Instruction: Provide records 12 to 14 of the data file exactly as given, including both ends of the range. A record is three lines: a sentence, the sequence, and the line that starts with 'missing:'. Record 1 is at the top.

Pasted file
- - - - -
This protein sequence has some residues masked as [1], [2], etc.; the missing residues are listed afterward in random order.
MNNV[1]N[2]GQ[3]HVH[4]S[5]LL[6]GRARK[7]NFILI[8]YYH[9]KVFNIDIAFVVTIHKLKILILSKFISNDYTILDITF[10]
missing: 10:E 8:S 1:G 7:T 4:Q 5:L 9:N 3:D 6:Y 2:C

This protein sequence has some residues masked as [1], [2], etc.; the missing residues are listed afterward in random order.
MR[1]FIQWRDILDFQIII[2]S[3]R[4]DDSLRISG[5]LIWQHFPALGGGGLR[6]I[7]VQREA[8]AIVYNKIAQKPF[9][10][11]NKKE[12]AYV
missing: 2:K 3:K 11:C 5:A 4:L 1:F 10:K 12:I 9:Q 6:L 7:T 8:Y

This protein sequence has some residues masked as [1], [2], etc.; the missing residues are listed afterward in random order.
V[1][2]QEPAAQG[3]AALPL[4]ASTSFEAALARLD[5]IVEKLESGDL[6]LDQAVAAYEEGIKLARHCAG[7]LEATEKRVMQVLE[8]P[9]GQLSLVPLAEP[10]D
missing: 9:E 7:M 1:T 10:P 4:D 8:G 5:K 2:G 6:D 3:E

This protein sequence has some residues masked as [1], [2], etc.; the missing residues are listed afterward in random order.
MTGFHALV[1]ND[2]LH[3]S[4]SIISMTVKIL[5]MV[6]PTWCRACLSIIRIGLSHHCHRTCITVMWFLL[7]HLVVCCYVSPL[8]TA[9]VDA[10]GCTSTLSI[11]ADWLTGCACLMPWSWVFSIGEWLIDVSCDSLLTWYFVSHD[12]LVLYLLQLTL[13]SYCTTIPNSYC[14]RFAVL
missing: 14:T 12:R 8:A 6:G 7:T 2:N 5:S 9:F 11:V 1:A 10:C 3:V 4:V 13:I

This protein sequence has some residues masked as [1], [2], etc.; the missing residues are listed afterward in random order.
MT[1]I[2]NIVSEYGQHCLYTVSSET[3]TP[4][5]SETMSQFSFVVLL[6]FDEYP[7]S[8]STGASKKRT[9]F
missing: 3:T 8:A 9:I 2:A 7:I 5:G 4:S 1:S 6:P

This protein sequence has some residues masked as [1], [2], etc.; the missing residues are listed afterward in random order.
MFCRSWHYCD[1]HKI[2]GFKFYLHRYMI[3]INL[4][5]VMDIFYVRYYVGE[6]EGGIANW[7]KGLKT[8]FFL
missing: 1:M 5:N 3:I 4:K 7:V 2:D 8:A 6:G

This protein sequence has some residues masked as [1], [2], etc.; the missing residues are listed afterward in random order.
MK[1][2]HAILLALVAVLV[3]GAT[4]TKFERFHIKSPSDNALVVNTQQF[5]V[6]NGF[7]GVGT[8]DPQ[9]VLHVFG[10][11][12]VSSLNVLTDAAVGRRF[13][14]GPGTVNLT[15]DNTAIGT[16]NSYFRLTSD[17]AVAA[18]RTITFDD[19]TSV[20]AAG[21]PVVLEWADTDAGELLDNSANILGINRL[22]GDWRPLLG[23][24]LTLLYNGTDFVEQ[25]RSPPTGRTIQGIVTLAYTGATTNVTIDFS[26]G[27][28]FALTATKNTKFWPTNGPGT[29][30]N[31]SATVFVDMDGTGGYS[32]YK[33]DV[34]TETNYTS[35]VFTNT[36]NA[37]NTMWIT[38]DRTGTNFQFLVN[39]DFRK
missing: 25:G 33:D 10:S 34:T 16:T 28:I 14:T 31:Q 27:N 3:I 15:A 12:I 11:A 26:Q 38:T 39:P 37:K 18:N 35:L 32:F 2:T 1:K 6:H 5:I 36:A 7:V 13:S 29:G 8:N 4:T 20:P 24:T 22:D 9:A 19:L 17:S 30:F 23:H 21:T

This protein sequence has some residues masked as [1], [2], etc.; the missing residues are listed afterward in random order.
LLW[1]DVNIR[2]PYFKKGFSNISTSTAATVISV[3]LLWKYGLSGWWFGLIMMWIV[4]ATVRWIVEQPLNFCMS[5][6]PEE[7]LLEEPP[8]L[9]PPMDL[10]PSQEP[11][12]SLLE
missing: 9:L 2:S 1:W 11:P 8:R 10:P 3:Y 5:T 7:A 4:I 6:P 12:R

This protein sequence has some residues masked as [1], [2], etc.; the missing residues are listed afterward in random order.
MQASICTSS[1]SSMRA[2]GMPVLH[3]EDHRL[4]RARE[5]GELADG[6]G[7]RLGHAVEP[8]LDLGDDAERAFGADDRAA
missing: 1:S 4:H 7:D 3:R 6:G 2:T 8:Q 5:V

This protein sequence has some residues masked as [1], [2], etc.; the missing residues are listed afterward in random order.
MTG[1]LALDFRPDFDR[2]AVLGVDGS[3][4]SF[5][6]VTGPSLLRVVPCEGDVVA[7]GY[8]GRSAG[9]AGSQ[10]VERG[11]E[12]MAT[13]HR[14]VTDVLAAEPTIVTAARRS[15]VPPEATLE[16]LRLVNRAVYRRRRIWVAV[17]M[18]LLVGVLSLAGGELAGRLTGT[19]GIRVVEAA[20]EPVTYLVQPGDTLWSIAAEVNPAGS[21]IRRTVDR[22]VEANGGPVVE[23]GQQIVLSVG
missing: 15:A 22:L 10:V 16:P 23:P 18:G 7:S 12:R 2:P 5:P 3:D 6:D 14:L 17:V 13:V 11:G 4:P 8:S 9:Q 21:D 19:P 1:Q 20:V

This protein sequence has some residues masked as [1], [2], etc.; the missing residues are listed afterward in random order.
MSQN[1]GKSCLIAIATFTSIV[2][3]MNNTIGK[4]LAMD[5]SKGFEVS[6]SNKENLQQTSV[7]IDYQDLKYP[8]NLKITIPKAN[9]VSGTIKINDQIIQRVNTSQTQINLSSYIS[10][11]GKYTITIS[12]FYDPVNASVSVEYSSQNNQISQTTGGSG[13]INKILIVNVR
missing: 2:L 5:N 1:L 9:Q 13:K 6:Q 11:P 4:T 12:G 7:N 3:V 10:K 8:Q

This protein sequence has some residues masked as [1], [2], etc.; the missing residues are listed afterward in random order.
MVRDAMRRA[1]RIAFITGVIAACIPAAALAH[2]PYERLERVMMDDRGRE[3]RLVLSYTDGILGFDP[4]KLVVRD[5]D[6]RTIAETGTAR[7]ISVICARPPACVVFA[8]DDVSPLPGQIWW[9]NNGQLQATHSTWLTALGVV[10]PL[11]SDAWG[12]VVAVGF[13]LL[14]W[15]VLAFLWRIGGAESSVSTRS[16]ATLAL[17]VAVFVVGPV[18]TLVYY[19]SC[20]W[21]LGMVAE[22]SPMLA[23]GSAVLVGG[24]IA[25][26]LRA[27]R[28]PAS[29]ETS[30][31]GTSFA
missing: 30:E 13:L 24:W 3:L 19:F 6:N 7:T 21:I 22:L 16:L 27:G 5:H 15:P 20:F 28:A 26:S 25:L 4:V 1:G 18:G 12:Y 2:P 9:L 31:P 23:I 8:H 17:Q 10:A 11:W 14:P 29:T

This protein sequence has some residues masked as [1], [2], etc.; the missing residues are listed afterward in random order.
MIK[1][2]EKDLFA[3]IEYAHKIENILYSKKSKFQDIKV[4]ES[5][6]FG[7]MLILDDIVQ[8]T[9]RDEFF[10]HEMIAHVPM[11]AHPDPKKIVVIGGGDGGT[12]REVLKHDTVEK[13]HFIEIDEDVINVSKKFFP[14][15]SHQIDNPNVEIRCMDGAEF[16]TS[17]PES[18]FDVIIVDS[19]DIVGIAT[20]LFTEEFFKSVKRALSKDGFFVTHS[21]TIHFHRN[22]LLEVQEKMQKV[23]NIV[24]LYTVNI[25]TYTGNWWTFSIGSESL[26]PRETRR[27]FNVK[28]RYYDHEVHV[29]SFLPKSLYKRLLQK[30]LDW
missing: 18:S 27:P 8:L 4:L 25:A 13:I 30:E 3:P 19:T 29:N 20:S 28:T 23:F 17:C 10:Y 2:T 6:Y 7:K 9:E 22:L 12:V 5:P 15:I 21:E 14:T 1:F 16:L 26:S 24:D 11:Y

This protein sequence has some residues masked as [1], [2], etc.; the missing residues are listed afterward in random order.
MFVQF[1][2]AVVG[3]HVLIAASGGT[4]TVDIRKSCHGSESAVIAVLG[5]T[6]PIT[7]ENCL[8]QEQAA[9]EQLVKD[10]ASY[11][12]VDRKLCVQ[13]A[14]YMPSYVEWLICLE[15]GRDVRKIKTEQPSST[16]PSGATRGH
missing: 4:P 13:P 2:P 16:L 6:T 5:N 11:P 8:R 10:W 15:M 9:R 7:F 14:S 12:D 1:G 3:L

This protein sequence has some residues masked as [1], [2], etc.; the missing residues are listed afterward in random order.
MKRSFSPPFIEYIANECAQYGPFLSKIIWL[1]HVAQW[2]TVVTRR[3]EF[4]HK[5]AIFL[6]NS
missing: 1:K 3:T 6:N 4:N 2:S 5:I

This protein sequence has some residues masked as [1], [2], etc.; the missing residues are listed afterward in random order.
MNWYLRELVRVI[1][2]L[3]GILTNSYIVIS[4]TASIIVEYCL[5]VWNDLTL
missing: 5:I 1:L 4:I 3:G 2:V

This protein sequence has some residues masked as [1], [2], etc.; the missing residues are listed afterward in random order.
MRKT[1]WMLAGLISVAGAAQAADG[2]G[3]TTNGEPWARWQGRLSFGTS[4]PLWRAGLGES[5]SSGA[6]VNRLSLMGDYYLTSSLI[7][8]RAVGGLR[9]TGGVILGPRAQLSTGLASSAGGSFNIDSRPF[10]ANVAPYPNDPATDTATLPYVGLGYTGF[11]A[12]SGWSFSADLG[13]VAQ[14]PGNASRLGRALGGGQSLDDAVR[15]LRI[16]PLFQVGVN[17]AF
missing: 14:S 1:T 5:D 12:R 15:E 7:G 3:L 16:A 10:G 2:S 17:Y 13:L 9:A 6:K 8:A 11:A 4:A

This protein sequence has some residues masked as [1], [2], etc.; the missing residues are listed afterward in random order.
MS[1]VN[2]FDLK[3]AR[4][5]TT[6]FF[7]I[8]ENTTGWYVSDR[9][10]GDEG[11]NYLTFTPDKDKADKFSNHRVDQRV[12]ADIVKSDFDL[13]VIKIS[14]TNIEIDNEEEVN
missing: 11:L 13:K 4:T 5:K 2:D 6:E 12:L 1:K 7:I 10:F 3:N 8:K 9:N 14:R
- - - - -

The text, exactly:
This protein sequence has some residues masked as [1], [2], etc.; the missing residues are listed afterward in random order.
MVRDAMRRA[1]RIAFITGVIAACIPAAALAH[2]PYERLERVMMDDRGRE[3]RLVLSYTDGILGFDP[4]KLVVRD[5]D[6]RTIAETGTAR[7]ISVICARPPACVVFA[8]DDVSPLPGQIWW[9]NNGQLQATHSTWLTALGVV[10]PL[11]SDAWG[12]VVAVGF[13]LL[14]W[15]VLAFLWRIGGAESSVSTRS[16]ATLAL[17]VAVFVVGPV[18]TLVYY[19]SC[20]W[21]LGMVAE[22]SPMLA[23]GSAVLVGG[24]IA[25][26]LRA[27]R[28]PAS[29]ETS[30][31]GTSFA
missing: 30:E 13:L 24:W 3:L 19:F 6:N 7:T 21:I 22:L 16:L 27:G 5:H 15:P 20:F 28:A 26:S 25:L 4:V 1:G 18:G 12:Y 2:P 9:L 31:P 23:I 8:H 17:Q 10:A 11:W 14:P 29:T

This protein sequence has some residues masked as [1], [2], etc.; the missing residues are listed afterward in random order.
MIK[1][2]EKDLFA[3]IEYAHKIENILYSKKSKFQDIKV[4]ES[5][6]FG[7]MLILDDIVQ[8]T[9]RDEFF[10]HEMIAHVPM[11]AHPDPKKIVVIGGGDGGT[12]REVLKHDTVEK[13]HFIEIDEDVINVSKKFFP[14][15]SHQIDNPNVEIRCMDGAEF[16]TS[17]PES[18]FDVIIVDS[19]DIVGIAT[20]LFTEEFFKSVKRALSKDGFFVTHS[21]TIHFHRN[22]LLEVQEKMQKV[23]NIV[24]LYTVNI[25]TYTGNWWTFSIGSESL[26]PRETRR[27]FNVK[28]RYYDHEVHV[29]SFLPKSLYKRLLQK[30]LDW
missing: 18:S 27:P 8:L 4:L 25:A 13:I 30:E 3:P 19:T 29:N 20:S 28:T 23:F 17:C 10:Y 2:T 6:Y 7:K 9:E 22:L 12:V 5:P 15:I 21:E 14:T 1:F 16:L 26:S 24:D 11:Y

This protein sequence has some residues masked as [1], [2], etc.; the missing residues are listed afterward in random order.
MFVQF[1][2]AVVG[3]HVLIAASGGT[4]TVDIRKSCHGSESAVIAVLG[5]T[6]PIT[7]ENCL[8]QEQAA[9]EQLVKD[10]ASY[11][12]VDRKLCVQ[13]A[14]YMPSYVEWLICLE[15]GRDVRKIKTEQPSST[16]PSGATRGH
missing: 4:P 13:P 2:P 16:L 6:T 5:N 11:P 8:R 10:W 15:M 9:R 7:F 14:S 12:D 1:G 3:L